out

pie

sea

boy

girl

clue

 

Sound

aw

wh

ph

ew

oe

au

ey

Example word

saw

when

phonics

blew

toe

Paul

money

 

Split sound

a-e

e-e

i-e

o-e

u-e

Example of words with this sound  

came

made

make

  

these

Pete

gene

like

pine

time

bone

pole

home

June

huge

flute

 

Decodable words

Tricky words

water

mouse

oh

where

many

their

who

laughed

people

again

because

Mr

thought

different

Mrs

through

any

looked

work

eyes

called

friends

once

asked

please

 

 

 

Phase 6

By the time children begin Phase 6 they should be able to spell words phonetically although not always correctly. In Phase Six the main aim is for children to become more fluent readers and more accurate spellers. They will be able to read many familiar words automatically. When they come across unfamiliar words they will in many cases be able to decode them quickly and quietly using their well-developed sounding and blending skills. With more complex unfamiliar words, they will often be able to decode them by sounding them out.

In each Phase of Phonics tricky words are introduced - these words cannot be sounded out using phonics and therefore we tell the children to ‘take a picture of them’ and remember them. We play lots of games to try and remember these words by sight. For example, tricky word bingo, tricky word dash, chalking outdoors etc.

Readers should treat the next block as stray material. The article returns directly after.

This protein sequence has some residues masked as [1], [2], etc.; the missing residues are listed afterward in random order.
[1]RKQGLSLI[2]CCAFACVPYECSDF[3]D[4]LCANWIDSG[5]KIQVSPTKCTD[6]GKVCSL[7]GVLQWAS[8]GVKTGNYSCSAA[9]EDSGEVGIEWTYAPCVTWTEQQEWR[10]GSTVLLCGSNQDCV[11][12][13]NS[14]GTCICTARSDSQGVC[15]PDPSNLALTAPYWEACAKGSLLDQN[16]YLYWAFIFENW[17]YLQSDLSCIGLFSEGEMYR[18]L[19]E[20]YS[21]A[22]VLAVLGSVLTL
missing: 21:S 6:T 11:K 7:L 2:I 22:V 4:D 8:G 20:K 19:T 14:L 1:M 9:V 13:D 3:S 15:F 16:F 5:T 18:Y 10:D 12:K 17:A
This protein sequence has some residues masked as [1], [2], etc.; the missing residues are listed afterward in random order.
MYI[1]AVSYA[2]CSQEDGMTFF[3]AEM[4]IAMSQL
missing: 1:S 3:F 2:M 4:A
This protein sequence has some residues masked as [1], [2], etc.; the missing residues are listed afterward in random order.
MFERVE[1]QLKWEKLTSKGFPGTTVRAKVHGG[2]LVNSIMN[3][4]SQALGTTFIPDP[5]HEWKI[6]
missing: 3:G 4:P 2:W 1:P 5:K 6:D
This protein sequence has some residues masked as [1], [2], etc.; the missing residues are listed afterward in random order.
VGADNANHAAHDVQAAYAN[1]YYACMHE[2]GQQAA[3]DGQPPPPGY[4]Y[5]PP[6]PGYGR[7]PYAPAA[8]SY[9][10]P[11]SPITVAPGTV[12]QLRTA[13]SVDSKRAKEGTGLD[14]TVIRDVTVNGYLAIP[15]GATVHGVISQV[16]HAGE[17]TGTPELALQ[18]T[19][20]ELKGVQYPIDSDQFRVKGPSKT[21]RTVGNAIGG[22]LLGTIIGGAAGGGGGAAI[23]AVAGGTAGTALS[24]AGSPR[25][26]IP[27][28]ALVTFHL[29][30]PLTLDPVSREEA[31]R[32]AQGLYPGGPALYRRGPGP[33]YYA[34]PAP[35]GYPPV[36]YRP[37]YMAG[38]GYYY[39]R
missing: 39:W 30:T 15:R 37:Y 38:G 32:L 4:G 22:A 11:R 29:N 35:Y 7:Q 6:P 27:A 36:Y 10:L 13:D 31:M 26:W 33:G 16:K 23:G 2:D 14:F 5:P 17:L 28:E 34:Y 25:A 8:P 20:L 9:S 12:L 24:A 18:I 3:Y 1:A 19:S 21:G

These videos will help your child to remember the tricky words...

Phonics screening check 

At the end of Year 1, children throughout the country will take part in a 'Phonics Screening Check' in June. Children in Year 2 will also take the check f they did not achieve the required result when in Year 1. 

What happens during the test?

The test contains 40 words. Each child sits one to one and reads each word aloud with a familiar adult, usually their teacher. The test contains 20 real words and 20 pseudo/alien/nonsense words. A little alien picture is next to the alien words to show your child that it is a pseudo word. Pseudo words are included because they will be new to all pupils; they do not favour children with good vocabulary knowledge or visual memory of words.

Your child's result regarding the screening check will be in your child's Summer term report at the end of the year where it will confirm whether your child has met the standard threshold. Children who do not achieve the expected level will retake the test when they are in year 2. 

What can I do to help my child?

  • Read at home regularly; we recommend at least 3 times per week
  • Practise your phonics sounds regularly with your child, build words and have a go at making real and alien words 

Use these websites to play some games with your child:

https://www.phonicsplay.co.uk/

 

https://www.topmarks.co.uk/Search.aspx?q=phonics